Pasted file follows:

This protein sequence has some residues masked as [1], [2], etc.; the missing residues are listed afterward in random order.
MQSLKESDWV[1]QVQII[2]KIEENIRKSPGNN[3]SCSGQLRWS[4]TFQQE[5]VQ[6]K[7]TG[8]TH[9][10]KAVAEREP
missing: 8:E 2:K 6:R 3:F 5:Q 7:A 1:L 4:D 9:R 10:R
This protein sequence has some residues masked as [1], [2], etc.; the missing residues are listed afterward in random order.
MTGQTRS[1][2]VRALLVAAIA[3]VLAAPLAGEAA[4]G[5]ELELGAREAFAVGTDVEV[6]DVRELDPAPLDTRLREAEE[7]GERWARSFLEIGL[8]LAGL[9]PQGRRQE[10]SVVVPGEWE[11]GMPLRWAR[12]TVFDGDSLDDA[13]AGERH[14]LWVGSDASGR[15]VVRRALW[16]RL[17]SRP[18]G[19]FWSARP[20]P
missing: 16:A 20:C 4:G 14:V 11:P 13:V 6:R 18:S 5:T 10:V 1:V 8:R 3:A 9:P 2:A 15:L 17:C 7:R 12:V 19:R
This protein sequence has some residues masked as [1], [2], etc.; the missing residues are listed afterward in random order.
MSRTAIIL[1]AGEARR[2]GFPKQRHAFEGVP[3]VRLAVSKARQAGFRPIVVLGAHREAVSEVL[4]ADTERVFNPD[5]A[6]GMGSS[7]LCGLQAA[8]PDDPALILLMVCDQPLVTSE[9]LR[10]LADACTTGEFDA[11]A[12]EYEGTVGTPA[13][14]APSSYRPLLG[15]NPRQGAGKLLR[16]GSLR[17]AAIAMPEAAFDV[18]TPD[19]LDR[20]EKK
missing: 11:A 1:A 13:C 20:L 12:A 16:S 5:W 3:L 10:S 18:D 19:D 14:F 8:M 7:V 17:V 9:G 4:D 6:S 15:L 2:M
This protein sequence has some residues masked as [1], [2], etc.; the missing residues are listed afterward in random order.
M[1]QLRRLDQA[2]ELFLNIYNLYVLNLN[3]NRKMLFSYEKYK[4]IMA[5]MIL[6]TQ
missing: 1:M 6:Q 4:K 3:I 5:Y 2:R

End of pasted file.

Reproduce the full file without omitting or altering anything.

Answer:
This protein sequence has some residues masked as [1], [2], etc.; the missing residues are listed afterward in random order.
MQSLKESDWV[1]QVQII[2]KIEENIRKSPGNN[3]SCSGQLRWS[4]TFQQE[5]VQ[6]K[7]TG[8]TH[9][10]KAVAEREP
missing: 8:E 2:K 6:R 3:F 5:Q 7:A 1:L 4:D 9:R 10:R
This protein sequence has some residues masked as [1], [2], etc.; the missing residues are listed afterward in random order.
MTGQTRS[1][2]VRALLVAAIA[3]VLAAPLAGEAA[4]G[5]ELELGAREAFAVGTDVEV[6]DVRELDPAPLDTRLREAEE[7]GERWARSFLEIGL[8]LAGL[9]PQGRRQE[10]SVVVPGEWE[11]GMPLRWAR[12]TVFDGDSLDDA[13]AGERH[14]LWVGSDASGR[15]VVRRALW[16]RL[17]SRP[18]G[19]FWSARP[20]P
missing: 16:A 20:C 4:G 14:V 11:P 13:V 6:R 18:S 5:T 10:V 1:V 8:R 3:A 9:P 2:A 15:L 17:C 7:R 12:V 19:R
This protein sequence has some residues masked as [1], [2], etc.; the missing residues are listed afterward in random order.
MSRTAIIL[1]AGEARR[2]GFPKQRHAFEGVP[3]VRLAVSKARQAGFRPIVVLGAHREAVSEVL[4]ADTERVFNPD[5]A[6]GMGSS[7]LCGLQAA[8]PDDPALILLMVCDQPLVTSE[9]LR[10]LADACTTGEFDA[11]A[12]EYEGTVGTPA[13][14]APSSYRPLLG[15]NPRQGAGKLLR[16]GSLR[17]AAIAMPEAAFDV[18]TPD[19]LDR[20]EKK
missing: 11:A 1:A 13:C 20:L 12:A 16:S 5:W 3:L 10:S 18:D 19:D 14:F 8:M 7:V 17:V 9:G 4:D 6:S 15:L 2:M
This protein sequence has some residues masked as [1], [2], etc.; the missing residues are listed afterward in random order.
M[1]QLRRLDQA[2]ELFLNIYNLYVLNLN[3]NRKMLFSYEKYK[4]IMA[5]MIL[6]TQ
missing: 1:M 6:Q 4:K 3:I 5:Y 2:R